“You’re the best physician I’ve ever worked with.”

Oncology fellow at Duke University Medical Center, Jeremy Force, who had never met this particular female patient but, was assigned to stop by her room to discuss her decision to enter the hospice.

Having just attended a course on using empathy to benefit clinical outcomes through understanding patient stories, Force used new found skills to try and understand the emotional experience of this patient at a point where clinical skills were not going to cure her. As he listened intently, not always an easy thing to do as we so often want to ‘fix’ things, the female patient cried. She expressed that she was exhausted and worried about the impact her death would have on her two daughters.

Force acknowledged how hard what she was going through was during the 15-minute conversation they had and shared with her he also had two children and that the hospice was designed to provide her additional support. When he saw her a few day later in the corridor, this patient said to him, “You’re the best physician I’ve ever worked with,” Force remembers her telling him. “I was blown away,” he says. “It was such an honour.”

This story is a couple of years old but it is worth telling again as empathy in communication and the importance of listening to what I refer to in my empathy training as the emotional data to understand the emotional experience of another. Whether I am working with complaints and serious incident teams, patient experience teams, clinical frontline staff or those in leadership roles, it is the emotional experience that they are supported to hear, feel and understand. Missing this vital thing is to carry out often procedures in an exemplary manner, yet leaving someone feeling unheard and sometimes uncared for; the total opposite of what most in the healthcare system who go through rigorous training and grueling workloads, to achieve.

There is now such overwhelming evidence that has linked empathy to greater patient satisfaction, better outcomes, decreased physician burnout, and a lower risk of malpractice suits and errors. Understanding another’s experience is an important part of making a human connection. A human connection that not only supports and gives to the patient but supports and gives back to the medical staff.

Being a good healthcare professional means understanding people not just clinical skills, but I would argue too that being a good patient, requires understanding your healthcare professional too. Empathy is part of communication and communication is not one way. The doctor, for example, building an empathic human connection, allows for this to develop from both sides.

I experienced this from my GP who cared for me, and I do not use that word lightly, because that is exactly what I felt, cared for, when my adopted daughter died unexpectedly in the hospital, leaving me with many tormented questions. His clinical skills were needed to support me as a non-medical person to understand, but his recognition of my emotional experience was vital and communicated in words, body language time and his eyes.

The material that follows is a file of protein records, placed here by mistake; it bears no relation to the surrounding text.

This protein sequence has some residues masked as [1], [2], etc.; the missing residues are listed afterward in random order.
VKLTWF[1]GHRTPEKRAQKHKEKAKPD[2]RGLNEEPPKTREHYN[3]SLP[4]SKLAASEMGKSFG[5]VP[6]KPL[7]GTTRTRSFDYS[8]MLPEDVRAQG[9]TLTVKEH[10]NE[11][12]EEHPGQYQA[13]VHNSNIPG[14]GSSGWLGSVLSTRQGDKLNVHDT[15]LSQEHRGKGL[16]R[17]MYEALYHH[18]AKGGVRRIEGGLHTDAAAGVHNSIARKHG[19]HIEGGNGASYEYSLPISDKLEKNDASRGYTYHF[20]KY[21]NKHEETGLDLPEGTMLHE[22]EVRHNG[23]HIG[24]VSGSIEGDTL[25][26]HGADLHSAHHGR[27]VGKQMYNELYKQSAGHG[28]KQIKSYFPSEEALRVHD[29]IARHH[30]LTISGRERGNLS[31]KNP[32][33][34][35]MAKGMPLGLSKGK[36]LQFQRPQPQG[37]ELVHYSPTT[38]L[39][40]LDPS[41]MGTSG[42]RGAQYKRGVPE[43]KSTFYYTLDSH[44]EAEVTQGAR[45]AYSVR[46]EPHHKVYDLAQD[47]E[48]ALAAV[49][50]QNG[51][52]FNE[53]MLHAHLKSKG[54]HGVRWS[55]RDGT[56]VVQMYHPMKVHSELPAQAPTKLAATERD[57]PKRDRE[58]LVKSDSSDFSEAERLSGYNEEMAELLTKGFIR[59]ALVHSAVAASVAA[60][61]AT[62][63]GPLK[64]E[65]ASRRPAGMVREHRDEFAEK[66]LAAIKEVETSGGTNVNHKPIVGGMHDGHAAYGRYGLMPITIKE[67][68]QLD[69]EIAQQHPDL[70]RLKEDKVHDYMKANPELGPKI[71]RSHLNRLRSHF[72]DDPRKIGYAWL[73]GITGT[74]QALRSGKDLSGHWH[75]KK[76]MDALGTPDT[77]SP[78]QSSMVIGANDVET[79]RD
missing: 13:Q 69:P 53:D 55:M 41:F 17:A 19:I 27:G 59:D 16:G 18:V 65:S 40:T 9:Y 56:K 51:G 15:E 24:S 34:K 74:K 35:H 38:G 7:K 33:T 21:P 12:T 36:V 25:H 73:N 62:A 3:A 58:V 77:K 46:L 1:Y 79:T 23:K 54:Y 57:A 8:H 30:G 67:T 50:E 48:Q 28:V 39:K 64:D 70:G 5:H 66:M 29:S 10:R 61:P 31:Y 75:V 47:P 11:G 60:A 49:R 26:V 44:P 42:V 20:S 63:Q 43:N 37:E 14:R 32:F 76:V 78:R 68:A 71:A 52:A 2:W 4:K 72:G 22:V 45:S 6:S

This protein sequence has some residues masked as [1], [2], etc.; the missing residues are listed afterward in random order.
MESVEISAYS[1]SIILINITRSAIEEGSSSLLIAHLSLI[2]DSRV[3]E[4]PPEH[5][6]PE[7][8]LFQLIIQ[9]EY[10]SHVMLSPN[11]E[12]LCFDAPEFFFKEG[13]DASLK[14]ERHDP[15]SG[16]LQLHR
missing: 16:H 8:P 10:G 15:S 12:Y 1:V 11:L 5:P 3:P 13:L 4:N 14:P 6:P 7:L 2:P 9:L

I clearly remember one day, driving to the surgery in a grief-stricken haze. I actually don’t know how I got from my house to the surgery. I was then sitting in front of him in his room, barely able to string two words together. He started fairly clinically and then all of a sudden he stopped and just looked at me. I knew at this point he was seeing what I was feeling and he was not feeling sorry for me, but starting to empathise and feel with me. He saw that day, my torment, pain, sadness, shock. And the reason I know he saw these emotions was because he mirrored them back to me. His face started to change and he too had a look of torment, pain, sadness, and shock. Maybe for different reasons, but in that silent moment, I felt completely understood. It shocked me a little even to see myself reflected in his facial expression but gave me a huge sense of safety at a time that I felt I had little emotional safety to anchor myself too. It consolidated the trusting relationship I had with him as my GP. There are interactions you remember forever and this is one of them. A very good interaction in a very bad situation.

It’s part of why I do what I do now. Why I believe in learning through narratives and total openness and honesty. Yes, study after study is backing up the benefits of training empathy in healthcare, but alongside that, I have felt its benefits, just as Force and his female patient did.

Empathy: the POWER of understanding and imaginatively entering into another person’s feelings

Collins English Dictionary

The original source for Jermey Force story:         https://www.theatlantic.com/health/archive/2015/03/how-to-teach-doctors-empathy/387784/

To see more on the empathy training I do see: www.empathytrainingltd.co.uk

 

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